We’re presented with a straightforward tread pattern, with three zigzag sipes on average per tire block aimed at evacuating water locally to provide good traction in wet conditions. Each tire block is delimited by a zigzag channel as well, aimed at providing snow a surface it can grip to. Hydroplaning resistance is good, thanks to its significant shoulder grooves.

Its problems are for off-road usage, which is abysmal, and overall snow performance, which is just poor. Also, as all Michelin tires go, another problem is how expensive it is.

Pros

  • Fantastic rolling resistance

  • Tough compound capable of withstanding a lot of abuse

  • Comfortable and quiet

  • Confident on the road

Cons

  • Snow performance could be better

  • No off-roading performance to speak of

  • Highly expensive

2. Goodyear Assurance MaxLife

Ride Quality: 9 Noise Comfort: 7 Handling: 8 Traction: 9

From Goodyear’s Assurance line, we can actually use a touring tire for a bit of gravel (and solely gravel) driving thanks to a bit of clever thinking. The Goodyear Assurance MaxLife is one of the toughest tires out there, sporting an 85,000-mile warranty. Seeing how tough they are, you can assume that a bit of dirt and gravel once in a blue moon won’t hurt them too bad. As such, a decent choice for the Jeep Liberty owner who heads off-roading once or twice a month on a couple of miles of dirt and gravel roads.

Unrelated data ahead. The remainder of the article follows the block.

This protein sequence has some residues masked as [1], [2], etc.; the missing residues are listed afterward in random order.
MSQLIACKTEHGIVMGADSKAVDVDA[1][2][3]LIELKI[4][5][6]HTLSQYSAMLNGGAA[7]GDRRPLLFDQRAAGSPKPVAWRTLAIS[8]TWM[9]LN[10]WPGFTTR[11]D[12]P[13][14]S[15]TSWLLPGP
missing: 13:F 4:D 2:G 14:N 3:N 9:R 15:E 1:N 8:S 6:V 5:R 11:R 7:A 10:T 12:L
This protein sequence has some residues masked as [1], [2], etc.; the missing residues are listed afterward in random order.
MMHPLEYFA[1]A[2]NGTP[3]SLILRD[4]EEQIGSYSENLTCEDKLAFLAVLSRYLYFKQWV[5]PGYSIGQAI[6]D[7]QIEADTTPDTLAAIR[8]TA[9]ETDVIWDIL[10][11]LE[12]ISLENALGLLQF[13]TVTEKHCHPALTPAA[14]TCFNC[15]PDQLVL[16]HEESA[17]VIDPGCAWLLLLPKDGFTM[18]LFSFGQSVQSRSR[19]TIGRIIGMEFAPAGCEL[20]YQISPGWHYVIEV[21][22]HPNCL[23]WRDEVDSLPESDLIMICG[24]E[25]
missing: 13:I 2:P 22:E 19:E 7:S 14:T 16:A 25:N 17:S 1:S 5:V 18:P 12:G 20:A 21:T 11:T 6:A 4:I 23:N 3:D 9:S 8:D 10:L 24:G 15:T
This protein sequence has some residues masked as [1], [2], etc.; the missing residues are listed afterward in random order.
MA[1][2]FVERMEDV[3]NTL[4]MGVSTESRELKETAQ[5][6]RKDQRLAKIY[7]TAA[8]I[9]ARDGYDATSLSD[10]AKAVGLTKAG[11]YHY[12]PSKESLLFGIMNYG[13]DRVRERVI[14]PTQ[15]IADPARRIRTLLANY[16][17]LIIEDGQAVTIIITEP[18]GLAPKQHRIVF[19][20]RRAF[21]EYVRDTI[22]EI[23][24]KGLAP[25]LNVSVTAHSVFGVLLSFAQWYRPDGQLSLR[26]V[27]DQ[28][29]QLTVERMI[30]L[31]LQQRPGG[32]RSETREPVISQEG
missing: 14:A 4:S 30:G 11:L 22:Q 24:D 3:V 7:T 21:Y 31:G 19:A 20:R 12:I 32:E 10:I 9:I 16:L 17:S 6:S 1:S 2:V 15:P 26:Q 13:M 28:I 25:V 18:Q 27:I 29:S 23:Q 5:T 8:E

The sidewall isn’t anything to write home about and behaves averagely, at most you could say that it’s a bit thin thanks to its singular ply casing with a small polyamide ply reinforcement. Compound-wise, it’s tough as nails, so you can expect to drive many miles on it without faults if you respect each tire’s maximum load rating along with rotating them every so often.

The pattern itself is simple. Three long tire “strips” go along the tire’s circumference, every so often cut almost completely by a small channel. There are three small sipes per apparent tire block, along with a curved one. These provide good local water evacuation, and the tire strips make a substantial contact patch which provides plenty of grip.